Certain of these unsayables seem to have been included just to refute American usage. It's true that the American "to protest the plans" has always sounded a little strange to me:
Protest. By all means protest your innocence, or your intention to write good English, if you are making a declaration. But if you are making a complaint or objection, you must protest at or against it.
Others can only have been included to be deliberately provocative :
Scotch: to scotch means to disable, not to destroy. (“We have scotched the snake, not killed it.”) The people may also be Scotch, Scots or Scottish; choose as you like. Scot-free means free from payment of a fine (or punishment), not free from Scotsmen.
I mean, come on: the people may bloody not be called Scotch. Indeed, we ra people refuse to be called Scotch.

I suspect that if any of the sticklers at the Economist who compiled this list were to take a quiz on Facebook they would have an apopletic fit.

Tuesday, June 02, 2009

Proust Questions

I did this way back in 2005 and used it with my students at that time. I used it again today with a group of teachers and revisited my own answers:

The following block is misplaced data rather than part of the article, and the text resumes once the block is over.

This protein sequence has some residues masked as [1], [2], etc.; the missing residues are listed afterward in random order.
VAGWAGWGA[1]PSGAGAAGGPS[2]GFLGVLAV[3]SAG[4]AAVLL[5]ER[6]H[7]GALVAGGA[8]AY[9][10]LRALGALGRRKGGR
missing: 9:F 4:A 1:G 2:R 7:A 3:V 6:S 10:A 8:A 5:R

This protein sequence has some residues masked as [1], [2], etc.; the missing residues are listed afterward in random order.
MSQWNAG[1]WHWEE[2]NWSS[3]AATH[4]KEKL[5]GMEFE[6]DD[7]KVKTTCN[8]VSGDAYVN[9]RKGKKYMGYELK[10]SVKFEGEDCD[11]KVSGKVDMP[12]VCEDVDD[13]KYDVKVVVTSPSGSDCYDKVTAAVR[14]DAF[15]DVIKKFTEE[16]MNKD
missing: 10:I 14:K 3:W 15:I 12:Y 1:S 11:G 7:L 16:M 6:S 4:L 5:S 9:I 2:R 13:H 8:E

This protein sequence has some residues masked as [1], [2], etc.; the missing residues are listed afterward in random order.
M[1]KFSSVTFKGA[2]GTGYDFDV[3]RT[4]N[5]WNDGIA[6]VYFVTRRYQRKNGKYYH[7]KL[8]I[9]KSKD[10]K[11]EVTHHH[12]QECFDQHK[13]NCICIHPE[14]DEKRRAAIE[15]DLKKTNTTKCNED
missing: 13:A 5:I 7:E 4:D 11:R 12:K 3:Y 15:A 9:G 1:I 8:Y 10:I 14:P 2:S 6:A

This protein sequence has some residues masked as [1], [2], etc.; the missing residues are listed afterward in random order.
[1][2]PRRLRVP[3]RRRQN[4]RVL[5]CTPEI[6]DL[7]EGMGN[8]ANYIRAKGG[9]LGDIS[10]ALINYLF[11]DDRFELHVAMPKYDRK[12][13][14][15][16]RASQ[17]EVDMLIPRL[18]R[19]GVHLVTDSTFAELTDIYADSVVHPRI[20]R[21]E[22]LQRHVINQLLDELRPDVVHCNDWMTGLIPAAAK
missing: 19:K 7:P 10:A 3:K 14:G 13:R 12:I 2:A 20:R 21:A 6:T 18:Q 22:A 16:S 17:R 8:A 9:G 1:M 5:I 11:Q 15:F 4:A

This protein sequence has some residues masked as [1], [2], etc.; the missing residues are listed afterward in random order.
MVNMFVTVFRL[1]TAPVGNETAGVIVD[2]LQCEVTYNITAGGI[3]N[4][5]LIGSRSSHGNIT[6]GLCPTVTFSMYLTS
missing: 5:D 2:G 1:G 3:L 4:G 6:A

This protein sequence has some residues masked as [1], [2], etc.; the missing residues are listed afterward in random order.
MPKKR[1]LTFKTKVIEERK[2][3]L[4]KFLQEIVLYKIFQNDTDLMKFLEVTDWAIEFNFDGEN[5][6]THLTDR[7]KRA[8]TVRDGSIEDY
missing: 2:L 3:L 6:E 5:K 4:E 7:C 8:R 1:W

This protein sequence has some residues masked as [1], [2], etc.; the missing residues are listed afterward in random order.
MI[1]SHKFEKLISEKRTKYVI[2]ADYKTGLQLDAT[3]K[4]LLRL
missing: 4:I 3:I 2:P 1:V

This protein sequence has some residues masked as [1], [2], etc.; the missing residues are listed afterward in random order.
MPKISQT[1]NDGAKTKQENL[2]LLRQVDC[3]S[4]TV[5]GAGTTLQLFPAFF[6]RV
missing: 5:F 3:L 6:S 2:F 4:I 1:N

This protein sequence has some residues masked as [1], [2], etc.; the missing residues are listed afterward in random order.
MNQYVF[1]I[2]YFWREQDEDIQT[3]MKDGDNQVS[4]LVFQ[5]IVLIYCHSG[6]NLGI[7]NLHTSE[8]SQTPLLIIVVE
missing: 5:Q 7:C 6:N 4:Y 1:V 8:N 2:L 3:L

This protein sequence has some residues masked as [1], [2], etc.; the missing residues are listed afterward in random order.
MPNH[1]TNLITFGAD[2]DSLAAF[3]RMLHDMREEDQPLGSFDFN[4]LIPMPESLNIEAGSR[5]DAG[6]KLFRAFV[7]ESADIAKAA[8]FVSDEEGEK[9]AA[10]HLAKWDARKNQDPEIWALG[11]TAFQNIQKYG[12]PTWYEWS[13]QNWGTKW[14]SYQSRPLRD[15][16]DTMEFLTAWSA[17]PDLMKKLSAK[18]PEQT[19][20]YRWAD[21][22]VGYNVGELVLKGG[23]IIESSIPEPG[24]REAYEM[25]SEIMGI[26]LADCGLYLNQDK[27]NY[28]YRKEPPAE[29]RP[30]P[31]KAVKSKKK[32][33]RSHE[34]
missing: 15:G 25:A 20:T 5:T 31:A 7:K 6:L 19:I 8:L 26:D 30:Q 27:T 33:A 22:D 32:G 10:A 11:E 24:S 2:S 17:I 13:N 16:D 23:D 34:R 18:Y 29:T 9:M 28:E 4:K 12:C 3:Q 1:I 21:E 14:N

What is your most marked characteristic?
I'm almost always willing to give the benfit of the doubt
What do you consider your greatest achievement?
Two beautiful children
When and where were you happiest?
I remember a fleeting moment of complete happiness on a beach in Portugal when I was 21
What is your greatest regret?
I don't think I believe in regrets.
What is your idea of perfect happiness?
A life with no deadlines
What is your most treasured possession?
My iPhone
Where would you like to live?
Santa Fe
What is your greatest fear?
Death of a child
What is the trait you most deplore in yourself?
Lack of patience
What is the trait you most deplore in others?
What do you consider the most overrated virtue?
Self denial
What is your greatest extravagance?
My computer
What is your favorite journey?
A hike in the Himalayas
What is it that you most dislike?
What is the quality you most like in a man?
What is the quality you most like in a woman?
What do you most value in your friends?
a well-developed sense of humour
If you were to come back as a person or thing, what do you think it would be?
a sparrow
If you could choose what to come back as, what would it be?
a human being
How would you like to die?
Well prepared, in my sleep, age 110.

Monday, June 01, 2009

In the Pink

In the Pink, originally uploaded by Lezzles.

Anne at Papilles et Pupilles asked for a pink May mosaic. I took these pictures on 1st June - I hope they still qualify.

(The indiviual photos are in my Flickr photostream. If you want to do something similarly trippy, try Picnik's hypnotic tool in the sandbox)


Being confined indoors most of the day, just the four of us, is reminding me of the days when my children were wee and most of our weekends ...